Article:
The characters in the tale are described simply as ‘three rioters’, and the tale is clearly one of morality: The Pardoner does not focus on their deaths at the end of the tale, simply skating over the fact that ‘they had him slain, and that anon’, not getting drawn into the violent details but keeping the overall message of morality going. We know the Pardoner is only doing this in an attempt to make the pilgrims ‘meekly receive’ his pardon and bag him a profit, but nonetheless the tale can be taken a lot more seriously than the Pardoner’s sermon given its uncanny resemblance to one of Jesus’ Parables.
Both authors also seek to further the point that sin comes about by the devil taking advantage of one’s personal weaknesses. In ‘The Pardoner’s Tale’, the Pardoner tells us that ‘the fiend, our enemy’ put the idea of poisoning his fellows into the mind of the third reveller, which goes someway to absolving the third reveller of his sins because it was not his fault, but the devil’s. One possible reading of the character of the Old Man is that he is the devil in disguise, sat at the stile; the ‘crossroads’ ready to lead the three men down the wrong path.
This too would lessen the blame of the revellers for pursuing their sinful cause, although their treatment of the man and their desire for the gold are still both faults of their own. This idea of lessening the blame is also used by Marlowe in ‘Doctor Faustus’. All through the play, it is clear at points when Faustus starts to doubt the path he has chosen, Mephistopheles will conjure up a cheap trick to distract his interest.
In addition, Mephistopheles explains to us when we first meet him that the reason he has come to Faustus is that ‘when we hear one rack the name of God, Abjure the Scriptures and his Saviour Christ, we fly in hope to get his glorious soul’. This element of alleviating blame is crucial in ‘Doctor Faustus’, and pivotal to its success as a play, because shifting an element of the responsibility for Faustus’ sins onto Lucifer allows us to empathise with Faustus, an emotion that would be otherwise impossible to justify.
Similarly, we are able to empathise with Mephistopheles as he tells us that he is ‘tormented with ten thousand hells’ and asks Faustus to ‘leave his demands’. It is clear from the language Mephistopheles uses in this passage in Act I, Scene III, that he still has an element of ‘human nature’ about him. He conveys a sense of emotion and pain that we are able to relate to, in a way that we cannot with, say, Lucifer, as we never get to hear such intimate thoughts of his.
Mephistopheles’ sin is also mitigated by the fact that he lives in hell due to ‘conspiring against our God with Lucifer’. The fact that it was Lucifer who committed the mortal sin, and Mephistopheles just a fringe party to it, again allows us to blame Lucifer for part of Mephistopheles’ fate. Despite some contemporaries and critics believing Marlowe to be an atheist, he nonetheless, along with Chaucer, presents a view typical of contemporary English belief that the devil is responsible for the sins of man.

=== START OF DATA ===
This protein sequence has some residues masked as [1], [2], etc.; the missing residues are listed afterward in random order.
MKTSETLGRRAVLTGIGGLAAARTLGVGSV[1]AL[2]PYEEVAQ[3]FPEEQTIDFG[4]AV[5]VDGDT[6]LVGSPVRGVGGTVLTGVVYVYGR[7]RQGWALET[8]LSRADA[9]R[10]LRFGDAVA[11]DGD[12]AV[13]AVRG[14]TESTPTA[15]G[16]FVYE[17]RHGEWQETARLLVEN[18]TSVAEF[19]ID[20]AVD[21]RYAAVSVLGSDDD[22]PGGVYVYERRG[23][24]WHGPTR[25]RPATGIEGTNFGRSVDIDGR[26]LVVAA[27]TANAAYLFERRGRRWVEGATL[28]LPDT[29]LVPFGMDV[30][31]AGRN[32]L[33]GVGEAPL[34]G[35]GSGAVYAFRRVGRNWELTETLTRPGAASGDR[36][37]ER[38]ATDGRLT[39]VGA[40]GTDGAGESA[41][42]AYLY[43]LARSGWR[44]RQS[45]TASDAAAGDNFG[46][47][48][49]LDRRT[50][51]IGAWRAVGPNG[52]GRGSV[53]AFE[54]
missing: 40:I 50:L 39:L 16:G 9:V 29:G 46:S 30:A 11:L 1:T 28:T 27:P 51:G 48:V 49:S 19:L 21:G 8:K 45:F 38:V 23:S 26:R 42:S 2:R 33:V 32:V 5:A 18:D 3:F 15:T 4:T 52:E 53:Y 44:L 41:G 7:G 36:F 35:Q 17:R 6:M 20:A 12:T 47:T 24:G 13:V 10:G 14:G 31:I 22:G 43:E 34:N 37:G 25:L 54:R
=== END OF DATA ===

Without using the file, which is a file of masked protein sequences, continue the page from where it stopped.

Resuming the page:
However, both authors go beyond this and suggest that the religious system itself is inwardly sinful, or at least not concerned with the plight of wider society. In ‘Dr Faustus’, the Papacy is displayed as greedy and gluttonous, concerned only with ‘dainty dishes’ and ‘who took the meat’. The stupidity of the dirge also highlights the incompetence of the Church, and seeks to mock the general state of Catholicism.
In fact, given the era in which the play was written, this may merely be an innocent satire, government-pleasing anti-Catholic propaganda, but even so within the context of the play it raises an important point: are the forces of ‘good’ on the side of God really any better than Faustus and his path of ‘evil’? In most of the play, good and evil are kept very distinct, with Faustus’ ‘Good Angel’ and ‘Bad Angel’ consciences. However here, they become merged, and therefore it becomes more difficult to measure Faustus’ sins. In ‘The Pardoner’s Tale’, we do not suffer this problem.
The Pardoner’s hypocrisy actually clarifies good and evil all the more because he is so outrageous that we can spot the irony that the ‘good’ path of life he forwards is not the one he takes. Chaucer also attempts a satire at the Church system, because the Pope and cardinals are in on the Pardoner’s game. The Pardoner has ‘come from the Court of Rome’ and he later tells us that he has been given pardons ‘by the Pope’s hand’. This gives us the impression that the Church, as well as the Pardoner, is using people’s fear of their own sins and retribution to make money.
Human sin is a key strand of thought throughout both texts, and both authors present it in ways that invoke entirely different emotional responses from their audiences: Marlowe’s invitation of empathy and sorrow is entirely contrasted by Chaucer’s effect of comedy and farce. However, both in their own ways still leave a message of morality, and their different presentations of sin both contribute heavily to the audience’s need for self-reflection after seeing or hearing the text.